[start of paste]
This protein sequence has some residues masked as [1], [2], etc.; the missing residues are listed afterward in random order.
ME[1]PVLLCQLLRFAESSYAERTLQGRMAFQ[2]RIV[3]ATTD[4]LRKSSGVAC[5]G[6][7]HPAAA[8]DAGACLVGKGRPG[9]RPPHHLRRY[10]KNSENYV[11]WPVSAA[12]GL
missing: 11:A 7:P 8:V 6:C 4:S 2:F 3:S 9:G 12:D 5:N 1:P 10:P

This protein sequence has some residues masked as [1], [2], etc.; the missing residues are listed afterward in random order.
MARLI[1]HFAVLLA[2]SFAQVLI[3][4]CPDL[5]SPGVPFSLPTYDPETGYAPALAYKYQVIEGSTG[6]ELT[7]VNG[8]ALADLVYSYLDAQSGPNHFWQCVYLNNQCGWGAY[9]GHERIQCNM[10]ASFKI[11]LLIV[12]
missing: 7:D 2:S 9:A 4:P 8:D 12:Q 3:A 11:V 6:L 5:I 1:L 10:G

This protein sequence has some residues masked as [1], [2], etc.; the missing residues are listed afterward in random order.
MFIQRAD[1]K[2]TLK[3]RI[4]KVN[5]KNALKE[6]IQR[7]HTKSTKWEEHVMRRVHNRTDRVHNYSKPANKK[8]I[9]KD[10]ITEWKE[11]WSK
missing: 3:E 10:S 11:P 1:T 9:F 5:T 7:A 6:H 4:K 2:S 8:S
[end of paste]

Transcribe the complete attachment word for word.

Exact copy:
This protein sequence has some residues masked as [1], [2], etc.; the missing residues are listed afterward in random order.
ME[1]PVLLCQLLRFAESSYAERTLQGRMAFQ[2]RIV[3]ATTD[4]LRKSSGVAC[5]G[6][7]HPAAA[8]DAGACLVGKGRPG[9]RPPHHLRRY[10]KNSENYV[11]WPVSAA[12]GL
missing: 11:A 7:P 8:V 6:C 4:S 2:F 3:S 9:G 12:D 5:N 1:P 10:P

This protein sequence has some residues masked as [1], [2], etc.; the missing residues are listed afterward in random order.
MARLI[1]HFAVLLA[2]SFAQVLI[3][4]CPDL[5]SPGVPFSLPTYDPETGYAPALAYKYQVIEGSTG[6]ELT[7]VNG[8]ALADLVYSYLDAQSGPNHFWQCVYLNNQCGWGAY[9]GHERIQCNM[10]ASFKI[11]LLIV[12]
missing: 7:D 2:S 9:A 4:P 8:D 12:Q 3:A 11:V 6:L 5:I 1:L 10:G

This protein sequence has some residues masked as [1], [2], etc.; the missing residues are listed afterward in random order.
MFIQRAD[1]K[2]TLK[3]RI[4]KVN[5]KNALKE[6]IQR[7]HTKSTKWEEHVMRRVHNRTDRVHNYSKPANKK[8]I[9]KD[10]ITEWKE[11]WSK
missing: 3:E 10:S 11:P 1:T 9:F 5:T 7:A 6:H 4:K 2:S 8:S